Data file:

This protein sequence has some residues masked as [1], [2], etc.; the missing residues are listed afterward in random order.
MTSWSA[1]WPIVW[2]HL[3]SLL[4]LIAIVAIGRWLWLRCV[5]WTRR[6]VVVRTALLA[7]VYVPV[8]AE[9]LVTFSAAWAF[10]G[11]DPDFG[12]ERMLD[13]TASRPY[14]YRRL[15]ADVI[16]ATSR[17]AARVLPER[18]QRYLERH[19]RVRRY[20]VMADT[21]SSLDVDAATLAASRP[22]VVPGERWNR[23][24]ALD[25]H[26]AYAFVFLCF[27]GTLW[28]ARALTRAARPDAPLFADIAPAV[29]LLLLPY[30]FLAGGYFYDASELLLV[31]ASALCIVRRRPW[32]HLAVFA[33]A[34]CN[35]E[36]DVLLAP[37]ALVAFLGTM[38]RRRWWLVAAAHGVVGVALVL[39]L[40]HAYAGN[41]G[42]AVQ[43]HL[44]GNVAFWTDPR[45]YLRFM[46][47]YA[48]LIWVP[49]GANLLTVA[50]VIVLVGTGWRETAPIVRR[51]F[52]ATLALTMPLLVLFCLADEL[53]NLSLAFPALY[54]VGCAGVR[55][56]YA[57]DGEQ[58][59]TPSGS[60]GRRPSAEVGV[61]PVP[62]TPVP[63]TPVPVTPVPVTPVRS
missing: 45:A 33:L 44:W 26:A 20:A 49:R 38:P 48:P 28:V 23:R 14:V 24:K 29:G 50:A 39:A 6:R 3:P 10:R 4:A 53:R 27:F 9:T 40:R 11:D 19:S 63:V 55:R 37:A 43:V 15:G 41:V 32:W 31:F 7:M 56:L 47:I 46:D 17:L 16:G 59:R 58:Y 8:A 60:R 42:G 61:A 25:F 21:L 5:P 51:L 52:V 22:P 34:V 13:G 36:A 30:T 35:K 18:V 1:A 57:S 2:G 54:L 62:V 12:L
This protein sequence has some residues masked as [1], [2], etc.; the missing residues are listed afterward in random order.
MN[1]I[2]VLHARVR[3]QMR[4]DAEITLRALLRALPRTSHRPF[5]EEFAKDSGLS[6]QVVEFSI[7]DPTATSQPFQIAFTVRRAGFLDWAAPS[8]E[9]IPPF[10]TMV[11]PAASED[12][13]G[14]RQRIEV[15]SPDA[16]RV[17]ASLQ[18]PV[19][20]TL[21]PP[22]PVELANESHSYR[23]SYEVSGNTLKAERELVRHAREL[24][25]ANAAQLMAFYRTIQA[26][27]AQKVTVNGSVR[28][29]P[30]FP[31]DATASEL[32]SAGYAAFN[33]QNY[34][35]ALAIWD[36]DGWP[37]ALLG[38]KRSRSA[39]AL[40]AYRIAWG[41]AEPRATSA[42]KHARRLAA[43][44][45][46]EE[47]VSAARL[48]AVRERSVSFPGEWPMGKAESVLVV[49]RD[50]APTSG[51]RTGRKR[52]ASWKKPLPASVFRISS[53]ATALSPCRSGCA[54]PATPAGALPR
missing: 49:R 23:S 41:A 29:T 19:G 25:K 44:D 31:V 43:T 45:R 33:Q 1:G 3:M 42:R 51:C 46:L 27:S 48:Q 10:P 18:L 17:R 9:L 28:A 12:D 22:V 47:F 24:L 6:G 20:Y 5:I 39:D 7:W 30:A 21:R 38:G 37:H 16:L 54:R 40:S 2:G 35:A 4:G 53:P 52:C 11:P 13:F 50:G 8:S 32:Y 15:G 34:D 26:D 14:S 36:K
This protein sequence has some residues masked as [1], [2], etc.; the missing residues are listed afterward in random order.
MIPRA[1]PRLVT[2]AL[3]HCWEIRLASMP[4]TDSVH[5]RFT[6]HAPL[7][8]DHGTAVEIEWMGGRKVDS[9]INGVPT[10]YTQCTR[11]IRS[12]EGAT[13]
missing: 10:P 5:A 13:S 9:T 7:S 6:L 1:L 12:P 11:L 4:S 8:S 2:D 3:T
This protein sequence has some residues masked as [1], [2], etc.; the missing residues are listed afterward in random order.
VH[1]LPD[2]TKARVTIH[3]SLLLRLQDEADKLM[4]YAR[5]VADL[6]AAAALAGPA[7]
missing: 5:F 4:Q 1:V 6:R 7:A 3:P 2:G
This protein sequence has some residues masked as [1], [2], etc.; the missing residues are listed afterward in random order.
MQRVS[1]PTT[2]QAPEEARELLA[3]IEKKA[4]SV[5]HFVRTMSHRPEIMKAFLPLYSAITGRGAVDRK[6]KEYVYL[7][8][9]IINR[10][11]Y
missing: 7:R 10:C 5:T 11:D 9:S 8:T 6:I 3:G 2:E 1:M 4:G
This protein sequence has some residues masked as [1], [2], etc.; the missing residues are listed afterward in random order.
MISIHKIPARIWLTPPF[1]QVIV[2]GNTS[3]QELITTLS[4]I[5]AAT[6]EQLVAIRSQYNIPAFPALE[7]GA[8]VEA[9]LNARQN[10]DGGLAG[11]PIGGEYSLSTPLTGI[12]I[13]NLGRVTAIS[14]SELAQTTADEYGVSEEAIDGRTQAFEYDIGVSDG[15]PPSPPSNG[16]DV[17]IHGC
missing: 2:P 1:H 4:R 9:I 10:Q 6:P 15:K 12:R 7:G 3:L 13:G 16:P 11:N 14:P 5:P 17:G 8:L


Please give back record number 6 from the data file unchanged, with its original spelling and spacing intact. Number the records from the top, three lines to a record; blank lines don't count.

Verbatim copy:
This protein sequence has some residues masked as [1], [2], etc.; the missing residues are listed afterward in random order.
MISIHKIPARIWLTPPF[1]QVIV[2]GNTS[3]QELITTLS[4]I[5]AAT[6]EQLVAIRSQYNIPAFPALE[7]GA[8]VEA[9]LNARQN[10]DGGLAG[11]PIGGEYSLSTPLTGI[12]I[13]NLGRVTAIS[14]SELAQTTADEYGVSEEAIDGRTQAFEYDIGVSDG[15]PPSPPSNG[16]DV[17]IHGC
missing: 2:P 1:H 4:R 9:I 10:Q 6:P 15:K 12:R 7:G 3:L 13:G 16:P 11:N 14:P 5:P 17:G 8:L